Horror Fuel: “You’re a busy man between writing, acting, and directing. But you have another talent, music. Can you tell us about your music?”



TD: “Music was the chief inspiration in my home. My mother was a concert pianist, my father was an opera singer as well as a painter. Opera and classical are what really invade my childhood space. And then when I hit puberty I really got into electronic and industrial, obviously, I was also into metal. All those varying degrees of musicology, but I saw a definite link between electronic and classical and artists like Bjork and Nine Inch Nails, Massive Attack and Lamb. They were all big inspirations to me. I made my first record, started my first record when I was maybe barely 16. That ended up getting released two years later under my own name. Then I formed this art collective, Zero Times  Zero in which it was a myriad of artists, everything from costumes, design to painting, musicians, people who just wanted to create under the same dome of vibe, basically. We released an album called   Equal Zero, there’s another one called Love And Razor Blades, which will be released early next year. The million-dollar question, I wish it was a million-dollar question,  I’ve been asked is which do I prefer, music, acting, directing, and to me honestly, as pretentious as it sounds, It’s always been the same thing, it’s just to create. And if you listen to any of the albums that I’ve released or watch Jack Goes Home, or even the acting projects that I’m proud of, they fit into one category, which is to explore dark human emotions.”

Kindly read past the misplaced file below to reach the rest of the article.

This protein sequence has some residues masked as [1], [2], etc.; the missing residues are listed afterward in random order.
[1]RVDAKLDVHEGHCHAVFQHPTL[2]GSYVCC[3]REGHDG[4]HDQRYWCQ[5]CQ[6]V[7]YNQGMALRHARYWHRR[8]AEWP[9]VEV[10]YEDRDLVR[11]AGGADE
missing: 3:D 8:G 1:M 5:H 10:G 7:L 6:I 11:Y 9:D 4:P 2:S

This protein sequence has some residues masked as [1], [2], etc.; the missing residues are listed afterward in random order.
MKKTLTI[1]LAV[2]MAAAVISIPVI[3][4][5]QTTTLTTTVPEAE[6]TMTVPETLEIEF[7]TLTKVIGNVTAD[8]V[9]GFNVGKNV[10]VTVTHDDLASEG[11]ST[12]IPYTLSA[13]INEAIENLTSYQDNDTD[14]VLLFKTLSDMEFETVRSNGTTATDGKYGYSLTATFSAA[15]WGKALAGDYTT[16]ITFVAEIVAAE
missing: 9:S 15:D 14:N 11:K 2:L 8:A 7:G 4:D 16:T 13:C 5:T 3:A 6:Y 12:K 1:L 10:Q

*Warning Flashing Lights



Horror Fuel: “What is your favorite horror movie and why?”



TD: “Oh my god, that’s a hard question. I will say that there is a fantastic film that came out recently-ish,  called We Are Still Here that everyone should check out. I would say they’re not really straight-up horror movies, but Carrie, The Shining. But I guess because it’s my favorite film of all time I would have to say The Shining. And the reason why is it’s a film that is first of all so masterfully constructed, but it taps into the pulp of our deepest fears. As much as I genuinely love Halloween, A Nightmare on Elm Street, Friday the 13th, and the first Texas Chainsaw Massacre. Well, The Texas Chainsaw Massacre I think is an absolute masterpiece. It is one of the most gripping and one of the most incredible films ever made. I’m personally not affected by slasher movies. I’m affected by movies that work on psychology and work on our internal concerns, family, parents, sanity, and everything else.”
Be sure to see ‘Jack Goes Home‘, which will arrive on Video On Demand and Digital HD on October 14th. Follow Thomas Dekker on Twitter and Facebook for more on his projects, films, and more.